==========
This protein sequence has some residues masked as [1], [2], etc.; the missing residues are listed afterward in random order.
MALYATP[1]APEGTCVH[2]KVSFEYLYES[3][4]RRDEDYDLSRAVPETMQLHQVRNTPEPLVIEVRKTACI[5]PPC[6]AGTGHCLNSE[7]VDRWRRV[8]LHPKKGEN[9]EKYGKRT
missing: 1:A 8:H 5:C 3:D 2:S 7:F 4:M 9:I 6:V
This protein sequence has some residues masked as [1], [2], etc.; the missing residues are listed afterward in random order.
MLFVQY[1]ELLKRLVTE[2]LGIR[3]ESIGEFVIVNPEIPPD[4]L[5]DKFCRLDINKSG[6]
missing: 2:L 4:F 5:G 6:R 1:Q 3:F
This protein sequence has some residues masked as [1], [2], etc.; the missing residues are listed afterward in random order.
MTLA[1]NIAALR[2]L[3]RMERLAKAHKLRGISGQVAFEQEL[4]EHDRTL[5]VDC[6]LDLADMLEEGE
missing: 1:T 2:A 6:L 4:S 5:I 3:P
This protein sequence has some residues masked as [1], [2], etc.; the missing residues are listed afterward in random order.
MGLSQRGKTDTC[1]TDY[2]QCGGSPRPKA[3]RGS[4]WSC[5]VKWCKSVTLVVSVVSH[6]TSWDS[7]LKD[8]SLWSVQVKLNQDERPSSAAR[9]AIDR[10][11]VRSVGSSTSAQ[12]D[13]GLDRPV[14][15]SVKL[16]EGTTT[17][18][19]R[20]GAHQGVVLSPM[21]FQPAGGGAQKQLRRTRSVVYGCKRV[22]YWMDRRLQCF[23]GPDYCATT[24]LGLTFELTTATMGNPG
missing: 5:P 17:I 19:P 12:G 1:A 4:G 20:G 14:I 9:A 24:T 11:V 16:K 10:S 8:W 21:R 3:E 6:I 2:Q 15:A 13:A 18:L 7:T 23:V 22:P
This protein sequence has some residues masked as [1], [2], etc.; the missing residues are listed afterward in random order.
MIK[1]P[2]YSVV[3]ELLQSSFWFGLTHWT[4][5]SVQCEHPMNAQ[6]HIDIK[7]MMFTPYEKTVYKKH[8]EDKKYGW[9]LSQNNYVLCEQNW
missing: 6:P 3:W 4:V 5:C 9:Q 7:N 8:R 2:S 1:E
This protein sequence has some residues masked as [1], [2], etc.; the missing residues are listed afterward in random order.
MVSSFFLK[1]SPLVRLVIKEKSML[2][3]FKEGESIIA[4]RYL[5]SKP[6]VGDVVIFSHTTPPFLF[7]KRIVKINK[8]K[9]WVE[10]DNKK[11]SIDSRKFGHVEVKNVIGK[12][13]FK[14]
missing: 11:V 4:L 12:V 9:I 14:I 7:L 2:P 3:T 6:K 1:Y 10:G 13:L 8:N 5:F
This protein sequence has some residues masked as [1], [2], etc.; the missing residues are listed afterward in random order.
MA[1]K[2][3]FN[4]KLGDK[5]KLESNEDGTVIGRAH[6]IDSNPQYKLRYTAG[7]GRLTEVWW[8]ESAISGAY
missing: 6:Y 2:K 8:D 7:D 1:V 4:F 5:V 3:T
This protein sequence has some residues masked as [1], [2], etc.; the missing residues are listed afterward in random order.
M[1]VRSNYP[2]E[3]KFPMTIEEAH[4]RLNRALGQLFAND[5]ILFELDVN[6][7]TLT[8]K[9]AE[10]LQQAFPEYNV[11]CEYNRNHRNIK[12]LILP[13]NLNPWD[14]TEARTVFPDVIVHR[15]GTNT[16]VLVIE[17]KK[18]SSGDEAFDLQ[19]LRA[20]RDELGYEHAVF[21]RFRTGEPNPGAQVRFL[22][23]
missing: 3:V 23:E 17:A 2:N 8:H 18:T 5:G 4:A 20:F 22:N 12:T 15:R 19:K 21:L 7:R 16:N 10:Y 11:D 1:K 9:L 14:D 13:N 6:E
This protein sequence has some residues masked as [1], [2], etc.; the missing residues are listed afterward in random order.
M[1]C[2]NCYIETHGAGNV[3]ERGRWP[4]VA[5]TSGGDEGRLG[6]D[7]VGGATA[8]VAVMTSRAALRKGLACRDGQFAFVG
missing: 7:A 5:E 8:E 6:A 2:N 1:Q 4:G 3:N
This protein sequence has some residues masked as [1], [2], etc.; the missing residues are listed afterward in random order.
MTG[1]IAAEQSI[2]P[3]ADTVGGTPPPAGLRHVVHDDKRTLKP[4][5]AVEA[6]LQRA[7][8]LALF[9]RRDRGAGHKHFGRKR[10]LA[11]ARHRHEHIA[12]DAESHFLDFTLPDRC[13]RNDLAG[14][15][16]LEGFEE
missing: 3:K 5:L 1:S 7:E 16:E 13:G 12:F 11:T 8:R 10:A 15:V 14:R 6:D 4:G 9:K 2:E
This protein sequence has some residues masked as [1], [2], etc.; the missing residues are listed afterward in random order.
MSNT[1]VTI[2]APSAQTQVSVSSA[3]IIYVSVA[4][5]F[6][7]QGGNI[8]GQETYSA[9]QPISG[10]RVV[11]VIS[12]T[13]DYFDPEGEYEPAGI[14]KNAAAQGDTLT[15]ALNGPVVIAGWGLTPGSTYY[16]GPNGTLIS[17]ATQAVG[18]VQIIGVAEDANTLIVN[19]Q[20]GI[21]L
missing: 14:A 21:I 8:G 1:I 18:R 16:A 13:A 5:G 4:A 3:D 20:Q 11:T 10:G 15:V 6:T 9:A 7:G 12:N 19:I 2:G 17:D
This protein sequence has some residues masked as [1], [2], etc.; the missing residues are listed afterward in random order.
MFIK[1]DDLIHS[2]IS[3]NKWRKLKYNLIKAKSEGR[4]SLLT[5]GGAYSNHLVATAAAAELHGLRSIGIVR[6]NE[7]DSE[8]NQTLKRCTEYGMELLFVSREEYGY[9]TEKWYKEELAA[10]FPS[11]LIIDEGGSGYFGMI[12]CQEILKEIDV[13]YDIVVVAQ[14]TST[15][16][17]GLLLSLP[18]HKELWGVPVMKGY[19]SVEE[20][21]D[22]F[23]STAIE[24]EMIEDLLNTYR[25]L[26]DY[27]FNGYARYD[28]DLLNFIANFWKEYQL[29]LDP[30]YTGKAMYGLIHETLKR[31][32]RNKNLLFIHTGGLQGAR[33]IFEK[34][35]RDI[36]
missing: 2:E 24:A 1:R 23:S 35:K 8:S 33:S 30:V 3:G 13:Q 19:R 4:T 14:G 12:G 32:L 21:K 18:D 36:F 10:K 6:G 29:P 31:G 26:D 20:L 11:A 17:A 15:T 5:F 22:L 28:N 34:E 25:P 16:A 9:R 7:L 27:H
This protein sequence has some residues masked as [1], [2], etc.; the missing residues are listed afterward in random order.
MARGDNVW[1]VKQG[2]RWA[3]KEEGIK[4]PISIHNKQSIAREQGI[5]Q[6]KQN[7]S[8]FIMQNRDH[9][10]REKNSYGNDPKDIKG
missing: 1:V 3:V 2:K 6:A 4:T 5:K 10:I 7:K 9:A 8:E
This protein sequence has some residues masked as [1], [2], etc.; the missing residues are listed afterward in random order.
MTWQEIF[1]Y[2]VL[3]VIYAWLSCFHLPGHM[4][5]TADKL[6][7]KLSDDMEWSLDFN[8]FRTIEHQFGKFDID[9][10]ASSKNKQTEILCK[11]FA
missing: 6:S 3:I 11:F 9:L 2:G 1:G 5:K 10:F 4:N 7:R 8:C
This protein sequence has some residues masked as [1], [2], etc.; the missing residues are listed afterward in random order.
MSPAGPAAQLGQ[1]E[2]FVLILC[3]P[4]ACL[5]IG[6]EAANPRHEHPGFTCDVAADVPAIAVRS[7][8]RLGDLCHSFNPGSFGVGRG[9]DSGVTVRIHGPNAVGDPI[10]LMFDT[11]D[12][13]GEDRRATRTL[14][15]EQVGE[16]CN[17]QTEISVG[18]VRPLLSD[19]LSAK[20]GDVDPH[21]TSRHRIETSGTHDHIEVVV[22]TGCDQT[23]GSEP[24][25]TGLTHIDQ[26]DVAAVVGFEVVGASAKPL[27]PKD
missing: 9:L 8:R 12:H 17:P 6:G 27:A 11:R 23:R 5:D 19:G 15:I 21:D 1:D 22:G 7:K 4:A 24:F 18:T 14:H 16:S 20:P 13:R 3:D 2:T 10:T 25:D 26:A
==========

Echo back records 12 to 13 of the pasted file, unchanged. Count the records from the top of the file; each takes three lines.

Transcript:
This protein sequence has some residues masked as [1], [2], etc.; the missing residues are listed afterward in random order.
MFIK[1]DDLIHS[2]IS[3]NKWRKLKYNLIKAKSEGR[4]SLLT[5]GGAYSNHLVATAAAAELHGLRSIGIVR[6]NE[7]DSE[8]NQTLKRCTEYGMELLFVSREEYGY[9]TEKWYKEELAA[10]FPS[11]LIIDEGGSGYFGMI[12]CQEILKEIDV[13]YDIVVVAQ[14]TST[15][16][17]GLLLSLP[18]HKELWGVPVMKGY[19]SVEE[20][21]D[22]F[23]STAIE[24]EMIEDLLNTYR[25]L[26]DY[27]FNGYARYD[28]DLLNFIANFWKEYQL[29]LDP[30]YTGKAMYGLIHETLKR[31][32]RNKNLLFIHTGGLQGAR[33]IFEK[34][35]RDI[36]
missing: 2:E 24:A 1:R 23:S 35:K 8:S 33:S 30:V 3:G 13:Q 19:R 4:T 14:G 12:G 32:L 21:K 18:D 36:F 10:K 6:G 29:P 31:G 26:D 20:L 11:A 17:A 15:T 5:F 22:L 28:N 34:E 25:P 16:A 9:R 7:L 27:H
This protein sequence has some residues masked as [1], [2], etc.; the missing residues are listed afterward in random order.
MARGDNVW[1]VKQG[2]RWA[3]KEEGIK[4]PISIHNKQSIAREQGI[5]Q[6]KQN[7]S[8]FIMQNRDH[9][10]REKNSYGNDPKDIKG
missing: 1:V 3:V 2:K 6:A 4:T 5:K 10:I 7:K 9:A 8:E